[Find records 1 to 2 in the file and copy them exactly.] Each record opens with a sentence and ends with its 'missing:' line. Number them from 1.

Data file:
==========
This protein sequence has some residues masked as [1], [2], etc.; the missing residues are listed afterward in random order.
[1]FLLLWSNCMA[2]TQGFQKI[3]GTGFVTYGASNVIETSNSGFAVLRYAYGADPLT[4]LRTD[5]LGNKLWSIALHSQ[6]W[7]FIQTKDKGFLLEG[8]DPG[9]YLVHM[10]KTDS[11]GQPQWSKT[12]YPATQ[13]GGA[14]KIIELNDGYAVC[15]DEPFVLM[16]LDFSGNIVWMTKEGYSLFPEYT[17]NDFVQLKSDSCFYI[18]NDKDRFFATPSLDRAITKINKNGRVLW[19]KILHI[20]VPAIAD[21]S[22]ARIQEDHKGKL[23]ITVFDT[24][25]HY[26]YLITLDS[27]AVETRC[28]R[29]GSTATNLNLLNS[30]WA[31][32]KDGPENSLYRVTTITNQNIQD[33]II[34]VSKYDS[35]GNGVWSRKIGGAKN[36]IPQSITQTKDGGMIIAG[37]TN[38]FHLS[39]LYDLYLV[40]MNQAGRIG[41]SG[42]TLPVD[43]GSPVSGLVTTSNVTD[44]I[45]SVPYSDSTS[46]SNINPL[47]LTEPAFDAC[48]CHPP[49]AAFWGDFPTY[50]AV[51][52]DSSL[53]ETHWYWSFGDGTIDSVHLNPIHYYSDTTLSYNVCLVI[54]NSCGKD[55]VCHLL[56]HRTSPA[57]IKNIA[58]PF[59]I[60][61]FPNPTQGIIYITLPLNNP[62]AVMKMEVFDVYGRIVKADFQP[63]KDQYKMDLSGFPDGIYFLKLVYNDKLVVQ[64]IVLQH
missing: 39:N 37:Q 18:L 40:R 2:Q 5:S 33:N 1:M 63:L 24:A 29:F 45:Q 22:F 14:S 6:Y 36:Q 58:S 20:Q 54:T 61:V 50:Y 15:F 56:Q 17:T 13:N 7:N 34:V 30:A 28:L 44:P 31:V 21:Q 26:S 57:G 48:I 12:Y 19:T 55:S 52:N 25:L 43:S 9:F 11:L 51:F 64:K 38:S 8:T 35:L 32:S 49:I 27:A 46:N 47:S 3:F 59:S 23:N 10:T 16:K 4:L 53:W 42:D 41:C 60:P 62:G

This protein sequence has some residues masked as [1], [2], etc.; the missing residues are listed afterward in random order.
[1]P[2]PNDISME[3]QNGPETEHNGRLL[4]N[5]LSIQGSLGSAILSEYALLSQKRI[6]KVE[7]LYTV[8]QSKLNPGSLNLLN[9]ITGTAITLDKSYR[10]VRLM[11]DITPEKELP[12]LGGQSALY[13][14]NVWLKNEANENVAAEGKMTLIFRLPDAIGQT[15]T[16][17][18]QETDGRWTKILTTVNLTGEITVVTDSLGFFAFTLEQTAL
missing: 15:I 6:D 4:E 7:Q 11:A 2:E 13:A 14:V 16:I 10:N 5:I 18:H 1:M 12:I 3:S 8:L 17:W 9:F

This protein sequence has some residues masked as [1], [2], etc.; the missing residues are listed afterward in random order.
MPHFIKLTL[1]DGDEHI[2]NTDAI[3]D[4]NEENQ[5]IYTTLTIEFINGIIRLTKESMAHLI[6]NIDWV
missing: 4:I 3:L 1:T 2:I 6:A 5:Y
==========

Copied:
This protein sequence has some residues masked as [1], [2], etc.; the missing residues are listed afterward in random order.
[1]FLLLWSNCMA[2]TQGFQKI[3]GTGFVTYGASNVIETSNSGFAVLRYAYGADPLT[4]LRTD[5]LGNKLWSIALHSQ[6]W[7]FIQTKDKGFLLEG[8]DPG[9]YLVHM[10]KTDS[11]GQPQWSKT[12]YPATQ[13]GGA[14]KIIELNDGYAVC[15]DEPFVLM[16]LDFSGNIVWMTKEGYSLFPEYT[17]NDFVQLKSDSCFYI[18]NDKDRFFATPSLDRAITKINKNGRVLW[19]KILHI[20]VPAIAD[21]S[22]ARIQEDHKGKL[23]ITVFDT[24][25]HY[26]YLITLDS[27]AVETRC[28]R[29]GSTATNLNLLNS[30]WA[31][32]KDGPENSLYRVTTITNQNIQD[33]II[34]VSKYDS[35]GNGVWSRKIGGAKN[36]IPQSITQTKDGGMIIAG[37]TN[38]FHLS[39]LYDLYLV[40]MNQAGRIG[41]SG[42]TLPVD[43]GSPVSGLVTTSNVTD[44]I[45]SVPYSDSTS[46]SNINPL[47]LTEPAFDAC[48]CHPP[49]AAFWGDFPTY[50]AV[51][52]DSSL[53]ETHWYWSFGDGTIDSVHLNPIHYYSDTTLSYNVCLVI[54]NSCGKD[55]VCHLL[56]HRTSPA[57]IKNIA[58]PF[59]I[60][61]FPNPTQGIIYITLPLNNP[62]AVMKMEVFDVYGRIVKADFQP[63]KDQYKMDLSGFPDGIYFLKLVYNDKLVVQ[64]IVLQH
missing: 39:N 37:Q 18:L 40:R 2:Q 5:S 33:N 1:M 63:L 24:A 29:F 45:Q 22:F 14:S 6:Y 36:Q 58:S 20:Q 54:T 61:V 50:Y 15:F 56:Q 17:T 13:N 7:N 34:V 30:A 28:L 44:P 31:V 21:Q 26:S 57:G 48:I 12:Y 19:T 55:S 52:N 25:L 43:S 9:F 11:L 51:F 64:K 38:S 8:T 35:L 32:S 49:I 27:A 46:N 47:S 3:F 59:S 23:N 10:T 16:K 4:L 53:W 42:D 41:C 60:P 62:G

This protein sequence has some residues masked as [1], [2], etc.; the missing residues are listed afterward in random order.
[1]P[2]PNDISME[3]QNGPETEHNGRLL[4]N[5]LSIQGSLGSAILSEYALLSQKRI[6]KVE[7]LYTV[8]QSKLNPGSLNLLN[9]ITGTAITLDKSYR[10]VRLM[11]DITPEKELP[12]LGGQSALY[13][14]NVWLKNEANENVAAEGKMTLIFRLPDAIGQT[15]T[16][17][18]QETDGRWTKILTTVNLTGEITVVTDSLGFFAFTLEQTAL
missing: 15:I 6:D 4:E 7:Q 11:A 2:E 13:A 14:V 16:I 10:N 5:I 18:H 1:M 12:I 3:S 8:L 17:W 9:F